What About the People Who Don’t “Make It”?

Chris Hayes on the People Who Don't Make ItAfter the election, I conducted a kind of exit interview with retiring Senate minority leader Harry Reid. I asked him what the Democratic Party stands for, and after speaking of his own upbringing in deep poverty in the rural town of Searchlight, Nevada, he said: “People have asked me the last year, ‘What message do you want to leave with people?’ And here’s the message: I want everyone in America to understand, if Harry Reid can make it in America, anyone can. And I want those young men and women out there who are looking for a way out to realize, if Harry Reid can make it, anybody can. That’s what America is all about.”

This is, in some ways, a perfect summation of the Democratic Party’s message in the Obama era: in America, anyone can make it out, anyone can rise to the highest heights. Immigrant, native-born, black, white, disabled, gay, straight, male, or female — no matter your background, there’s a place at the top for you. Even if this were perfectly true (and it’s not), we’re now seeing what happens when the Democratic Party is perceived, by white working-class people at least, as the party for those who make it out. But millions didn’t make it out — so who champions them?

The answer is that someone came along and more or less said, “Fuck all that. You won’t have to go to college to live your dreams; I’ll deliver them to you myself. I’ll reopen the coal mines. I’ll wave a magic wand, and this place that’s been pummeled will be restored. You can stay here and live your dreams. Your town can be great again.”

I think Obama recognized the need to speak to the dislocation and alienation of the Americans who didn’t make it out as well as anyone. There’s a reason he won all those counties that Trump flipped: it was Obama’s extraordinary political talent to connect with citizens from all walks of life that made him one of the greatest figures in American history. A century from now, schoolchildren will be celebrating his birthday.

But I’m left to wonder what it must be like inside his head now. Does he have a blissful moment every morning where he wakes up with no memory of what happened in November, a sweet morning calm before remembering the catastrophe? And I also wonder if that blissful moment before reality sets in is how we’ll remember his presidency.

–Chris Hayes
How Will History Judge Barack Obama?

4 thoughts on “What About the People Who Don’t “Make It”?

  1. I love Chris Hayes and he articulated what I have been trying to say. Any fair observer knows that most of Trump’s appeal is old fashioned racism and sexism but there is something else in his appeal.

    The breezy, up beat tone of the center left, in general, and the Obama campaigns, in particular, always struck me as a kinder, gentler variant of the the bootstraps philosophy. Not only that, the center left belief that everyone should just go and get a cool job in New York is worse than the Republican boot strap narrative.

    The center left demands that not only you work hard but you go to a top shelf college and then a blue chip graduate program (and pay a quarter million dollars for the privilege) and then you take a bunch of unpaid internships in high rent cities and then you can bunk up with a trans gendered black person in order to afford a $10,000 a month rented room and then after 20 years and “networking” with the right people you can finally make partner at the law firm.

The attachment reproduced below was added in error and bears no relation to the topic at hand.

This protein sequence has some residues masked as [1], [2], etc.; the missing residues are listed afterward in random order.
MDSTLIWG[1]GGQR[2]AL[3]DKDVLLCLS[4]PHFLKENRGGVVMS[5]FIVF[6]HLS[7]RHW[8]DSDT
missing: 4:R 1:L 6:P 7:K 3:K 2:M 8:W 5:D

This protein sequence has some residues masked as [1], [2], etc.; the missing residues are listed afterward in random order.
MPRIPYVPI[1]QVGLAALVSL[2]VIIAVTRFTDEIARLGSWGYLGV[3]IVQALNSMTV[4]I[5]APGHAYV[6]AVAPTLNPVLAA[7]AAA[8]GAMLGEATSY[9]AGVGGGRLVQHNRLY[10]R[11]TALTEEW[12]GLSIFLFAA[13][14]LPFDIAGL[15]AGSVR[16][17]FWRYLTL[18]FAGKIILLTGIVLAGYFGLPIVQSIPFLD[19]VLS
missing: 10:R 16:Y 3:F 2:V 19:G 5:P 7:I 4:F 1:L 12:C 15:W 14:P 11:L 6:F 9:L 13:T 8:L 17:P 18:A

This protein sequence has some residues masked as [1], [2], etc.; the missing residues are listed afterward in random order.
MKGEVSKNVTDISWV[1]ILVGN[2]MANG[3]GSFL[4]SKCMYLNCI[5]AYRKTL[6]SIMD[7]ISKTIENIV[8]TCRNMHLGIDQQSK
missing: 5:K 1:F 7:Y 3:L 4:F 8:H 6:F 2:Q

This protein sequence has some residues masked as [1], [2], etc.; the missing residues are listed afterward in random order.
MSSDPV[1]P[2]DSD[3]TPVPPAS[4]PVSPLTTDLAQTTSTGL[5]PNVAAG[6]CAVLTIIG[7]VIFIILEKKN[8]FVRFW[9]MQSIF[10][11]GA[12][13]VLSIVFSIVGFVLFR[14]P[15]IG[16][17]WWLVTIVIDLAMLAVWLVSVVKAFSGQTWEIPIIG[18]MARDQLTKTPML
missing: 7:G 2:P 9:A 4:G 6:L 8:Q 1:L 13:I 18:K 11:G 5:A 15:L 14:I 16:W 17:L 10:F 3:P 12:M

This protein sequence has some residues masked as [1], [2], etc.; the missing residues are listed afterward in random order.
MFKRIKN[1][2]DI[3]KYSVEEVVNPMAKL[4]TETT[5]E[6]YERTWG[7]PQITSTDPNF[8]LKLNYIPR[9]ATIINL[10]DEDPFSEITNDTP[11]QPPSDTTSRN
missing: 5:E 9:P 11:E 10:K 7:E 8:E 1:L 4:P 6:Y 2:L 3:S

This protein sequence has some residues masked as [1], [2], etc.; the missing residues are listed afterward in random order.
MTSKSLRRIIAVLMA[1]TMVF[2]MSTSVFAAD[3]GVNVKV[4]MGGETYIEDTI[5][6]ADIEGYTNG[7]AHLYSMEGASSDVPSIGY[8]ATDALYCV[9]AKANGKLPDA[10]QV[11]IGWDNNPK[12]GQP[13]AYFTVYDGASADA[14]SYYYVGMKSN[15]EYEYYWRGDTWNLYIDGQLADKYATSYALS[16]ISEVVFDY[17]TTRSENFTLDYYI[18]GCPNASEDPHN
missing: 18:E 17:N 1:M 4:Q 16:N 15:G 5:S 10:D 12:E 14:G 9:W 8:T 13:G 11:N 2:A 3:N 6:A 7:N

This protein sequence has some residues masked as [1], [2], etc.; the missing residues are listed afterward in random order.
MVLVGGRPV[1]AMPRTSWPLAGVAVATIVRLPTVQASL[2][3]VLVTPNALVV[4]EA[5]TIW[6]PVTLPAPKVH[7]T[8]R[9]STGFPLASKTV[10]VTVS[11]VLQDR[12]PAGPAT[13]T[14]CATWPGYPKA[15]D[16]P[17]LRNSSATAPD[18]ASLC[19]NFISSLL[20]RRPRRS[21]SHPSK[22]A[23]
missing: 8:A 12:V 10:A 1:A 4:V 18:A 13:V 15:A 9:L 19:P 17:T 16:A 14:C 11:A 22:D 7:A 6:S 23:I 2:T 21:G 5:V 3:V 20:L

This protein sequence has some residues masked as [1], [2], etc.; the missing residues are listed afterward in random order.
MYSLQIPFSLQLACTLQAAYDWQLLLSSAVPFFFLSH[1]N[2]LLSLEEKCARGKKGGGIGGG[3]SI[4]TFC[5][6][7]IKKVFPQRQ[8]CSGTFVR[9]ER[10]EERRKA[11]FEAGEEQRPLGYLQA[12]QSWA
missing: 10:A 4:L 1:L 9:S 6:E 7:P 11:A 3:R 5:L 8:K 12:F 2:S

If I’m an 18 year old from some small rural town, let alone a 60 year old, I’m going to say “screw that, Donald Trump offers up at least plausible economic delusion.” If you think that you have no chance of running the cultural and economic blockades that keep you out of the university and the big city, I can understand why folks will play sour grapes, call the other “libtards,” “cucks,” “snowflakes” and “thugs” and hope for the best in your own town.

    • I have a quote about Cory Booker coming up that illustrates this. I had thought that the Democratic Party had begun to see the light. But now, they seem more interested in bashing Sanders and anyone he supports than actually uniting for the good the typical American. I’ve long known that the Republicans hate the typical American. The Democrats are better, but not by that much. And I would say that half of them have bought all the happy BS that came out Reagan. Who is it over the last 50 years who really screwed the poor in this country? It wasn’t a Republican. It was Bill Clinton.

      • If it is to complain about the voting against the Klobuchar/Sanders amendment, you might want to reconsider getting mad at Cory Booker.

        There were roughly six or so amendments that dealt with drug importation and pricing. The Klobuchar/Sanders one that Booker voted against was 178 and was limited in scope. Booker voted for the one Wyden amendment (188) that was more extensive and had better protections for consumers.

        His office gave a stupid reason for voting against the Klobuchar/Sanders amendment but he voted the right way on the one that actually had teeth to it. Why the progressive left went ballistic after Booker (and not say Heitkamp) doesn’t make sense in light of this other amendment that was better. I read both amendments and I would have voted for the 188 over 178 if I had no choice to vote for both.

  2. Kind of ironic that quote about concern for your typical American should come from a corporate shill like Booker

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